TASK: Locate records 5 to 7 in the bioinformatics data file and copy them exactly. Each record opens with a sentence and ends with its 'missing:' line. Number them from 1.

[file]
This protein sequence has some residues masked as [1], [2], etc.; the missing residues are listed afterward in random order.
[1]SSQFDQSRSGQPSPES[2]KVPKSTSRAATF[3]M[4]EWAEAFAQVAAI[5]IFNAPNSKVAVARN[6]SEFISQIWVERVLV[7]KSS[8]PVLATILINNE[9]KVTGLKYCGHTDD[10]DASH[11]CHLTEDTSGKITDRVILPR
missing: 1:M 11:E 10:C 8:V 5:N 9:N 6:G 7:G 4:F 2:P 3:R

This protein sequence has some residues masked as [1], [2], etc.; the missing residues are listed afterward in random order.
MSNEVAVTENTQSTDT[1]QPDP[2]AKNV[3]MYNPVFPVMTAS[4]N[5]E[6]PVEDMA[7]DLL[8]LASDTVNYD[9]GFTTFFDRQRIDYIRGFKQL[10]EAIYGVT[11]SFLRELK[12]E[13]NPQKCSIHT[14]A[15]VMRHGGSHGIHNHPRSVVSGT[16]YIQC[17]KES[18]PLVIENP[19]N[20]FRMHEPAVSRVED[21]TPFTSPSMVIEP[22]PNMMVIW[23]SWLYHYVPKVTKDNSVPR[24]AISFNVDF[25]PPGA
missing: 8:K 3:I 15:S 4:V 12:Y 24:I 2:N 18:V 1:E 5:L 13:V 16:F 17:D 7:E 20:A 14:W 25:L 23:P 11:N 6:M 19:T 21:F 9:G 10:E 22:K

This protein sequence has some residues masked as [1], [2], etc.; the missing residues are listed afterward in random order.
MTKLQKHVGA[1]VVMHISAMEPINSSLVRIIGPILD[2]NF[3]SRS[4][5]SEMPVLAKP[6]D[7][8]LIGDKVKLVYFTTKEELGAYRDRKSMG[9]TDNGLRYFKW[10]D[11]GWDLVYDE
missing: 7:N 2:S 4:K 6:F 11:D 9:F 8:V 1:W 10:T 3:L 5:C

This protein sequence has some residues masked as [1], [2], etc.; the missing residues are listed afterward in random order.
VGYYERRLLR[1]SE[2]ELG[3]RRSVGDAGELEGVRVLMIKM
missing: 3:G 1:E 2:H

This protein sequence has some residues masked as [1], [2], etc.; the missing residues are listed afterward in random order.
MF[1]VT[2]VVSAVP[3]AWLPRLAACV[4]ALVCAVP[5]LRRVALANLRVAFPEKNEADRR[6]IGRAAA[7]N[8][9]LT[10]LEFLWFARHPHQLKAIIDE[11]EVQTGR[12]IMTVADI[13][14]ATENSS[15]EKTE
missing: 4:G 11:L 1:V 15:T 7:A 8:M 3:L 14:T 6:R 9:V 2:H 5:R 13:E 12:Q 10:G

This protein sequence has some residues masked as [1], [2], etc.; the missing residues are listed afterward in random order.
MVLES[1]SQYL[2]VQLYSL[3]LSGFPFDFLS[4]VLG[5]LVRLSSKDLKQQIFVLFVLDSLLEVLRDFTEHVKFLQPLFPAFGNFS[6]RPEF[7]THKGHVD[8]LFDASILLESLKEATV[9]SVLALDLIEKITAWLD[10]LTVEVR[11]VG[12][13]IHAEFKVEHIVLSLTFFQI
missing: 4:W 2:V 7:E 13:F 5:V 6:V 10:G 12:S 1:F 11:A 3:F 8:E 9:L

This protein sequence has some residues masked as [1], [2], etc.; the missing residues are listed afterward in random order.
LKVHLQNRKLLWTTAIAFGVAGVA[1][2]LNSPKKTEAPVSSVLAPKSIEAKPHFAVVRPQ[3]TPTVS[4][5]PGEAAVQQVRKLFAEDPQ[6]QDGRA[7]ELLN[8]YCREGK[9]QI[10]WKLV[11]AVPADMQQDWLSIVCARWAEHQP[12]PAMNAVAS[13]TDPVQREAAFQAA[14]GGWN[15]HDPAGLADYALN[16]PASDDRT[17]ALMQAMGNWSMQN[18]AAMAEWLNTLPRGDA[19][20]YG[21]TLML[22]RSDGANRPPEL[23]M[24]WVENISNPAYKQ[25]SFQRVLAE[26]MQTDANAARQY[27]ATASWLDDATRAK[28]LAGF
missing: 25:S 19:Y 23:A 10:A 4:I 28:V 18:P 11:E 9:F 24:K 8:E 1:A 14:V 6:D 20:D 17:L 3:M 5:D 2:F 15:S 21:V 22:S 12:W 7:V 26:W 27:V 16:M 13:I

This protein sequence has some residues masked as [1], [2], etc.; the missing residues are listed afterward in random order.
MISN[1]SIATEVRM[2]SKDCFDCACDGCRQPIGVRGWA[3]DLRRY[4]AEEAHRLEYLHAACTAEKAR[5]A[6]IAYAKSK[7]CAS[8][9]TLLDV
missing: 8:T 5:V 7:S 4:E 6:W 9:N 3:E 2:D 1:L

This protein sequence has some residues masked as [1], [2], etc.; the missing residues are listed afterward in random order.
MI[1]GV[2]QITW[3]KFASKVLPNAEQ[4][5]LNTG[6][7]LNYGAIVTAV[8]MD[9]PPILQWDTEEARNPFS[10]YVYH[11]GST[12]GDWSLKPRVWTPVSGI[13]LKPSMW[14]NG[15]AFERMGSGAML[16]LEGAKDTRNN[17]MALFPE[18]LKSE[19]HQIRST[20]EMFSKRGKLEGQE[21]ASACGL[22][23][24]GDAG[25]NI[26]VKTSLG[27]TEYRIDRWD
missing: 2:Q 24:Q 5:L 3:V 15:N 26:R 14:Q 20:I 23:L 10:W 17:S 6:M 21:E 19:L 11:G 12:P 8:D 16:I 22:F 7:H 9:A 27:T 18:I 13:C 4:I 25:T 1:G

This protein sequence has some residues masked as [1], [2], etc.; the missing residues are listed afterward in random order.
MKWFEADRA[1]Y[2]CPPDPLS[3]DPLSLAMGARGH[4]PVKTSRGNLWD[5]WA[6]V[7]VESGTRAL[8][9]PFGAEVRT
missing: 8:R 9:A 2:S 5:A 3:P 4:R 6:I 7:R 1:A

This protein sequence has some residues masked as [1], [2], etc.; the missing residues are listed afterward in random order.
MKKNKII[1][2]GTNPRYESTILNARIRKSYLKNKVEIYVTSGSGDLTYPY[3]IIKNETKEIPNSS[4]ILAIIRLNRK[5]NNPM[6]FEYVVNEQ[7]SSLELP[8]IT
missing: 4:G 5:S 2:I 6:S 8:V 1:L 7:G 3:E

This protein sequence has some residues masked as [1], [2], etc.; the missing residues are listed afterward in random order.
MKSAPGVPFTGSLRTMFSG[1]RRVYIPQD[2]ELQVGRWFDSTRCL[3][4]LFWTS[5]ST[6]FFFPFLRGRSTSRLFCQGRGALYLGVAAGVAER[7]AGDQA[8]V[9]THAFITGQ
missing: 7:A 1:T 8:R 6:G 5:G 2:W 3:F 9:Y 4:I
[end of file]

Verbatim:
This protein sequence has some residues masked as [1], [2], etc.; the missing residues are listed afterward in random order.
MF[1]VT[2]VVSAVP[3]AWLPRLAACV[4]ALVCAVP[5]LRRVALANLRVAFPEKNEADRR[6]IGRAAA[7]N[8][9]LT[10]LEFLWFARHPHQLKAIIDE[11]EVQTGR[12]IMTVADI[13][14]ATENSS[15]EKTE
missing: 4:G 11:L 1:V 15:T 7:A 8:M 3:L 14:T 6:R 9:V 2:H 5:R 13:E 12:Q 10:G

This protein sequence has some residues masked as [1], [2], etc.; the missing residues are listed afterward in random order.
MVLES[1]SQYL[2]VQLYSL[3]LSGFPFDFLS[4]VLG[5]LVRLSSKDLKQQIFVLFVLDSLLEVLRDFTEHVKFLQPLFPAFGNFS[6]RPEF[7]THKGHVD[8]LFDASILLESLKEATV[9]SVLALDLIEKITAWLD[10]LTVEVR[11]VG[12][13]IHAEFKVEHIVLSLTFFQI
missing: 4:W 2:V 7:E 13:F 5:V 6:V 10:G 12:S 1:F 11:A 3:F 8:E 9:L

This protein sequence has some residues masked as [1], [2], etc.; the missing residues are listed afterward in random order.
LKVHLQNRKLLWTTAIAFGVAGVA[1][2]LNSPKKTEAPVSSVLAPKSIEAKPHFAVVRPQ[3]TPTVS[4][5]PGEAAVQQVRKLFAEDPQ[6]QDGRA[7]ELLN[8]YCREGK[9]QI[10]WKLV[11]AVPADMQQDWLSIVCARWAEHQP[12]PAMNAVAS[13]TDPVQREAAFQAA[14]GGWN[15]HDPAGLADYALN[16]PASDDRT[17]ALMQAMGNWSMQN[18]AAMAEWLNTLPRGDA[19][20]YG[21]TLML[22]RSDGANRPPEL[23]M[24]WVENISNPAYKQ[25]SFQRVLAE[26]MQTDANAARQY[27]ATASWLDDATRAK[28]LAGF
missing: 25:S 19:Y 23:A 10:A 4:I 28:V 18:P 11:E 9:F 24:K 8:E 1:A 14:V 6:D 20:D 17:L 3:M 5:D 2:F 15:S 21:V 22:S 12:W 7:V 26:W 27:V 16:M 13:I